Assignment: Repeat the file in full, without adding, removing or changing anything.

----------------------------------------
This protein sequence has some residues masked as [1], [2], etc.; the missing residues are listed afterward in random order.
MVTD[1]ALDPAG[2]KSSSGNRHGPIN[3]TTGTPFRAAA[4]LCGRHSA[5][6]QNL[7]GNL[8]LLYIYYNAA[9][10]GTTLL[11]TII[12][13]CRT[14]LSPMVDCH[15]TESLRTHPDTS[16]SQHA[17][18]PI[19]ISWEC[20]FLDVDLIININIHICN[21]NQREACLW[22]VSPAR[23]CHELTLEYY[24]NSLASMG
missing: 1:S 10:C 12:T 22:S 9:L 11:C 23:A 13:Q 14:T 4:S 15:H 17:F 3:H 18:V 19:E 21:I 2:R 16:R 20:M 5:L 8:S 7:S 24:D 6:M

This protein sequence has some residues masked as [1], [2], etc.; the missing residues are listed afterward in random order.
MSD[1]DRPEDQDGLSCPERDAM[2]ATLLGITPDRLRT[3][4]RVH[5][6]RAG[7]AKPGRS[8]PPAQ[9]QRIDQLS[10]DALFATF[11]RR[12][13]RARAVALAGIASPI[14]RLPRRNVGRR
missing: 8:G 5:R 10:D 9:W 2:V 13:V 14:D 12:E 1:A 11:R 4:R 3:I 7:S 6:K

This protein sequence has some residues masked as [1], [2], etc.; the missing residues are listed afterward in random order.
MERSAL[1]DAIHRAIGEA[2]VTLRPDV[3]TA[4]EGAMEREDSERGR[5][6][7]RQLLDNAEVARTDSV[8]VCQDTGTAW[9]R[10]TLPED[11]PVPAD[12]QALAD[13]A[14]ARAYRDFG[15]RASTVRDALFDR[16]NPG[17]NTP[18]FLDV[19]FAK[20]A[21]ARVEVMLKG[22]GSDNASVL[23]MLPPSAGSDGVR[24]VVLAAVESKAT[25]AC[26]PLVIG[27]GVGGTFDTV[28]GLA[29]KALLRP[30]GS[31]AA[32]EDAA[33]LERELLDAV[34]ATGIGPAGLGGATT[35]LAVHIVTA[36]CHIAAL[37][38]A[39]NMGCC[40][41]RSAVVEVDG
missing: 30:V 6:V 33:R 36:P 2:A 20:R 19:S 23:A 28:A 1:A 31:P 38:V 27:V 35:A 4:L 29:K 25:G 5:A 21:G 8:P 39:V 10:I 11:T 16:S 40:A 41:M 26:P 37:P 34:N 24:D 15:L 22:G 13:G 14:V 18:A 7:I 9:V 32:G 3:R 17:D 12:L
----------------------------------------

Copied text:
This protein sequence has some residues masked as [1], [2], etc.; the missing residues are listed afterward in random order.
MVTD[1]ALDPAG[2]KSSSGNRHGPIN[3]TTGTPFRAAA[4]LCGRHSA[5][6]QNL[7]GNL[8]LLYIYYNAA[9][10]GTTLL[11]TII[12][13]CRT[14]LSPMVDCH[15]TESLRTHPDTS[16]SQHA[17][18]PI[19]ISWEC[20]FLDVDLIININIHICN[21]NQREACLW[22]VSPAR[23]CHELTLEYY[24]NSLASMG
missing: 1:S 10:C 12:T 22:S 9:L 11:C 23:A 13:Q 14:T 4:S 15:H 17:F 3:H 18:V 19:E 21:I 2:R 16:R 20:M 5:L 8:S 7:S 24:D 6:M

This protein sequence has some residues masked as [1], [2], etc.; the missing residues are listed afterward in random order.
MSD[1]DRPEDQDGLSCPERDAM[2]ATLLGITPDRLRT[3][4]RVH[5][6]RAG[7]AKPGRS[8]PPAQ[9]QRIDQLS[10]DALFATF[11]RR[12][13]RARAVALAGIASPI[14]RLPRRNVGRR
missing: 8:G 5:R 10:D 9:W 2:V 13:V 14:D 12:E 1:A 11:R 4:R 3:I 7:S 6:K

This protein sequence has some residues masked as [1], [2], etc.; the missing residues are listed afterward in random order.
MERSAL[1]DAIHRAIGEA[2]VTLRPDV[3]TA[4]EGAMEREDSERGR[5][6][7]RQLLDNAEVARTDSV[8]VCQDTGTAW[9]R[10]TLPED[11]PVPAD[12]QALAD[13]A[14]ARAYRDFG[15]RASTVRDALFDR[16]NPG[17]NTP[18]FLDV[19]FAK[20]A[21]ARVEVMLKG[22]GSDNASVL[23]MLPPSAGSDGVR[24]VVLAAVESKAT[25]AC[26]PLVIG[27]GVGGTFDTV[28]GLA[29]KALLRP[30]GS[31]AA[32]EDAA[33]LERELLDAV[34]ATGIGPAGLGGATT[35]LAVHIVTA[36]CHIAAL[37][38]A[39]NMGCC[40][41]RSAVVEVDG
missing: 30:V 6:V 33:R 36:P 2:A 20:R 19:S 23:A 28:A 1:A 31:P 38:V 27:V 35:A 4:L 29:K 25:G 5:A 21:G 8:P 39:V 10:I 11:T 16:S 40:A 41:M 26:P 37:P 34:N 24:D 15:L 22:G 13:G 14:V 18:A 7:I 9:V 32:G 3:R 17:D 12:L